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animal Anthr appears become believed belonging blood body bones bride brother buried called carried cause ceremony chapter child church citing clan clothes connection corpse custom dead death deceased disease drink drops effect examples father feast Featherman fire followed friends funeral give given grave hair hand head husband Inst instances island Italy Journ kind leaves Life-token living marriage marry means mentioned mother Myth nails object obtained offerings original passed patient performed perhaps person piece pins planted portion practice present probably quoting rags reason referred regarded relations relatives remains rite round sacred Saint savage seems sick similar sometimes spit stone story superstition taken tale things throw told tree tribes union Urquell usually various wife witch Wlislocki woman
Side 200 - Indians, not having anything better, only pull a thread out of their ponchos, and fasten it to the tree. Richer Indians are accustomed to pour spirits and mate into a certain hole, and likewise to smoke upwards, thinking thus to afford all possible gratification to Wallechu.
Side 41 - The squaws generally agreed, that they had discovered life enough in them to render my medicine too great for the Mandans; saying that such an operation could not be performed without taking away from the original something of his existence, which I put in the picture, and they could see it move, could see it stir.
Side 293 - The manner was that when the Corps was brought out of the house and layd on a Biere: a Loafe of bread was brought out, and delivered to the sinne-eater over the Corps, as also a Mazar-bowle of maple (Gossips...
Side 203 - Fillan], on one side of which the men bathe, and on the other the women. Each person gathers up nine stones in the pool, and, after bathing, walks to a hill- near the water, where there are three cairns, round each of which he performs three turns, at each turn depositing a stone ; and if it is for any bodily pain, fractured limb, or sore, that they are bathing, they throw upon one of these cairns that part of their clothing which covered the part affected ; also, if they have at home any beast that...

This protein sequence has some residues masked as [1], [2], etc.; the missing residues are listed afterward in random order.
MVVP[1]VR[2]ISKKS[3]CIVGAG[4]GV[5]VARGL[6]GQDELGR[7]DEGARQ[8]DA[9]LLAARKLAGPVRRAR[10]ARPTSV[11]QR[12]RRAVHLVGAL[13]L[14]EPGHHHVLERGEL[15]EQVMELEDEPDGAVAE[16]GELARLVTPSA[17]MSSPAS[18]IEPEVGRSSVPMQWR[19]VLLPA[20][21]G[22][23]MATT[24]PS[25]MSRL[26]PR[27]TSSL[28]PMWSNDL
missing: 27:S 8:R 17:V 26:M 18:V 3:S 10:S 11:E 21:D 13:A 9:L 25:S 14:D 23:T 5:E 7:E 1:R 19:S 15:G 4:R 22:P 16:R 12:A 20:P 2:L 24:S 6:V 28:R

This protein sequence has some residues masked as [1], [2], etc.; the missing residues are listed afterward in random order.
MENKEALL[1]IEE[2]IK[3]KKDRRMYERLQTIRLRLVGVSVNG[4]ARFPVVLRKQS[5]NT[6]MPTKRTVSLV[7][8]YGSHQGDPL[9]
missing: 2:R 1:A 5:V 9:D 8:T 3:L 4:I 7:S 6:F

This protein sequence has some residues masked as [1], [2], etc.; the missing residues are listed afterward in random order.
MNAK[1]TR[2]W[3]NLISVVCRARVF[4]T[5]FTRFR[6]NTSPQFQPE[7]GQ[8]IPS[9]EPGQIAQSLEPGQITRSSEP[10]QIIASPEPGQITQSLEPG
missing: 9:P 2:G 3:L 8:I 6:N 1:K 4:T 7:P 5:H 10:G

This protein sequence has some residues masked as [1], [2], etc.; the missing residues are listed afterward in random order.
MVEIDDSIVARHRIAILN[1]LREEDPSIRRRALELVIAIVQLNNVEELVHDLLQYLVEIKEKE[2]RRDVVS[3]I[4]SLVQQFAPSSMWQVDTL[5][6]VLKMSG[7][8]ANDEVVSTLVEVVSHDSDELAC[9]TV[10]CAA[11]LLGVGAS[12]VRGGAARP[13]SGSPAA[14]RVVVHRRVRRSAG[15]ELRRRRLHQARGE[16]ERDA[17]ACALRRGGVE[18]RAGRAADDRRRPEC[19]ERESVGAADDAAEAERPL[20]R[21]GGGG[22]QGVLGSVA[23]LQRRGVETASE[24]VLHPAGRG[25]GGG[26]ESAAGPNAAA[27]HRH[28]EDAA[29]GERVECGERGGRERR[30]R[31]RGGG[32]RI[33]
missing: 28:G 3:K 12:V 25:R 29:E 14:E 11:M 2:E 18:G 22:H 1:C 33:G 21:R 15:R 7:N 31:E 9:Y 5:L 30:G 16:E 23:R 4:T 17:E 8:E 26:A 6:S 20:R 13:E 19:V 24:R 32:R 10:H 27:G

Side 294 - The manner was, that when the Corps was brought out of the house, and layd on the Biere, a Loafe of bread was brought out, and delivered to the Sinne-eater over...
Side 228 - The practice of throwing pins into wells, of tying rags on bushes and trees, of driving nails into trees and stocks, of throwing stones and sticks on cairns, and the analogous practices throughout the world, suggest that they are to be interpreted as acts of ceremonial union with the spirit identified with well, tree, stock, or cairn.
Side 96 - And Joshua, and all Israel with him, took Achan the son of Zerah, and the silver, and the garment, and the wedge of gold, and his sons, and his daughters, and his oxen, and his asses, and his sheep, and his tent, and all that he had : and they brought them unto the valley of Achor.
Side 237 - In this way he enters into the brotherhood, is reckoned as of the same stock, obtains the full privileges of a kinsman. The mingling of blood— the Blood-Covenant, as it is called — is a simple, though repulsive ceremony. It is sufficient that an incision be made in the neophyte's arm, and the flowing blood sucked from it by one of the clansmen, upon whom the operation is repeated in turn by the neophyte.
Side 298 - It is to be remarked, that during the Oration, there stood upon the Coffin a large Pot of Wine, out of -which every one drank to the health of the deceased. This being finished, six Men took up the Corps, and carried it on their shoulders to the Church.
Side 293 - ... be it widow, mother, sister, or daughter — for it must be a female — to give, over the coffin, a quantity of white loaves in a great dish, and sometimes a cheese with a piece of money stuck in it, to certain poor persons. After that they presented, in...